From the giddy excitement when an idea first hits to the exasperating frustration as execution isn’t Pencil Sketch Water Drop by Cathleen Campbell Stone quite right to the spectacular moment when everything magically comes together. Of course it looks and feels like magic, but just as in conscious manifesting when an art creation comes together it is the fullness of our focused skills and energy. When we know how creation is no longer something that happens sometimes, it’s the natural outcome of the competent use of all our powers and we can trust this process, because we are trusting ourselves.

Finally it’s a pleasure to just practice my skills. Often I’ll just prop myself up with pillows while watching tv or a movie and sketch, whatever. It doesn’t matter if I’m working on a larger piece or a small exercise like this one, single drop of water that I sketched entirely with shading. And I can take pride and pleasure in my outcomes even while assessing for things I need to refine or learn.

How grateful I am now that I have energy tools to help me not only release painful blocks…but to support my enjoyment of all my talents fully and artfully. My parents wished they had these tools to help their talented but sadly blocked daughter. Thankfully they got to witness me heal myself and create beautiful works. I’m grateful to experience my artistry just for myself and to share with others, equally.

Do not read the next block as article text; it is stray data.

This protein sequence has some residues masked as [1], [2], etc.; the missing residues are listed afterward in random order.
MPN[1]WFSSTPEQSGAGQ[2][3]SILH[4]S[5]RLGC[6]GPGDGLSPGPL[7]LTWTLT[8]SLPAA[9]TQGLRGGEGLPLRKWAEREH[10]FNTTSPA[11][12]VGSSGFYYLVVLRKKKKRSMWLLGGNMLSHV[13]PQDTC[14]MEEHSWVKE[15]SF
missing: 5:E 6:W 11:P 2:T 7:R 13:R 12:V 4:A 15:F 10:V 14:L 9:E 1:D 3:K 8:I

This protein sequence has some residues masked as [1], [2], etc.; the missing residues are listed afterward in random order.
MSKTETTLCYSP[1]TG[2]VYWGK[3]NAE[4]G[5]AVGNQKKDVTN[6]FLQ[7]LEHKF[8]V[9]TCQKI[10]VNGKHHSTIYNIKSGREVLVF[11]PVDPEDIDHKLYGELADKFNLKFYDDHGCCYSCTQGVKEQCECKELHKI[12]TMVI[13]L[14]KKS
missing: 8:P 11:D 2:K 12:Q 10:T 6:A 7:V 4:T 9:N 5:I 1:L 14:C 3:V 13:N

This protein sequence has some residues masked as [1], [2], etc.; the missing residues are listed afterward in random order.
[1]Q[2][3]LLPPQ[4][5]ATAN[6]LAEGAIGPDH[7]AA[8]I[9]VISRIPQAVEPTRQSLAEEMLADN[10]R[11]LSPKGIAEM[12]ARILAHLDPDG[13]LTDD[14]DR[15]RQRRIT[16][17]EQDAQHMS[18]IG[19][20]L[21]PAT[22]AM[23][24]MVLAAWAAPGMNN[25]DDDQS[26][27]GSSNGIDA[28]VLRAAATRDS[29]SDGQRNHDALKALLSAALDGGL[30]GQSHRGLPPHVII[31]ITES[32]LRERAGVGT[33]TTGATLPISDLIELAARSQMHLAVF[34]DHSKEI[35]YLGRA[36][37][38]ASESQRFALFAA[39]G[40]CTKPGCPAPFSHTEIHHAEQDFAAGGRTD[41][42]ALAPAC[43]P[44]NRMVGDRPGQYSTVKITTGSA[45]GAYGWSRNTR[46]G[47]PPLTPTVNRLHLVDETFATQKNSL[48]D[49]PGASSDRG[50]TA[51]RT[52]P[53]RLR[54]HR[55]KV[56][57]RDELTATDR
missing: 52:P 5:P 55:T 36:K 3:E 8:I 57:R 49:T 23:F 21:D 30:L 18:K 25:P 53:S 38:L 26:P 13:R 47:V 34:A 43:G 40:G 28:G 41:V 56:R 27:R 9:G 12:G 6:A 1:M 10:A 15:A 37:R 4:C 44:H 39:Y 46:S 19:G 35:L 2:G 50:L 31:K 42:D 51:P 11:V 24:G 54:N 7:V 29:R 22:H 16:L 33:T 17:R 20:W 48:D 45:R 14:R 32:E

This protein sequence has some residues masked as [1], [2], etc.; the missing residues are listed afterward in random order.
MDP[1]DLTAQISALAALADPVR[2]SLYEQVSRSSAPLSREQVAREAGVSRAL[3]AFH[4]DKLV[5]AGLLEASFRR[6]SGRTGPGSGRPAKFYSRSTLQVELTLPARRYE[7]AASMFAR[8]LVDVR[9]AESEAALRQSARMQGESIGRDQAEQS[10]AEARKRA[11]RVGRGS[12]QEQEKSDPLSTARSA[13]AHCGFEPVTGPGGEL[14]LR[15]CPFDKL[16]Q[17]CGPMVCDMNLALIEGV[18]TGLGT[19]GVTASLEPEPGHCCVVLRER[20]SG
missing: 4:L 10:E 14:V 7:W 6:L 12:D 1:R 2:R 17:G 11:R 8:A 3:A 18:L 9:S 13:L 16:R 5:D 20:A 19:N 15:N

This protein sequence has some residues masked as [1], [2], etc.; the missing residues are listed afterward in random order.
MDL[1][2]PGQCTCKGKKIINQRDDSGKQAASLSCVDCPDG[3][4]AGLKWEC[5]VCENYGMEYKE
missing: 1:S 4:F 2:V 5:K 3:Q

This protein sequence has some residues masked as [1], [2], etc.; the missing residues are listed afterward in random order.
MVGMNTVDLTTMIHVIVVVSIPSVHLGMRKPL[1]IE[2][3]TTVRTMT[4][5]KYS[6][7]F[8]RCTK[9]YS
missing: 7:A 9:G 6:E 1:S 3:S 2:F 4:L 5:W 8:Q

Whether you are a parent of an artistic student or an artist yourself, the truth is art is all about energy. It might be time for you to learn how to master your artistic energies too…in Living Harmony.

A few months into high school our bright, clever, well-liked daughter became someone else. She shifted so fast I feared the worst, drugs or clinical depression. We tried everything including giving her space, letting her have her way, the more we tried the more sullen she got. One day cleaning her room I realized she’d not done any crafts lately. I guess I assumed she was trying to grow up, but I realized in that moment something was very wrong. I sat her down and asked Julie why she wasn’t drawing, painting, sewing or any of the other things she used to love to do. She smirked and said it was stupid. Pressing further I discovered that one of the popular kids had made fun of her binder, the one she’d spent a few weeks decorating with flowers and paints before starting school. That one comment had belittled her in such deep ways my heart ached for her. A friend suggested we work with Cathleen and I’m so very grateful, we all are. In our very first session my daughter’s face lit up! We left with a tool that we used that night, together, as a family. Within a few weeks Julie was herself both in and out of school, and her teachers commented on how she’d blossomed. She also won an art competition! It’s been two years and Julie is a confident, happy student well-liked by teachers and classmates. She’s not best friends with that student who hurt her, but they get along just fine. Nobody makes fun of her but she says that if someone does make a nasty comment she can tap it out. Every parent hopes they give their children what they need to be successful in life. What a relief and blessing to know we have given our beautiful daughter tools and wisdom she’ll carry with her, always.

Cathy L.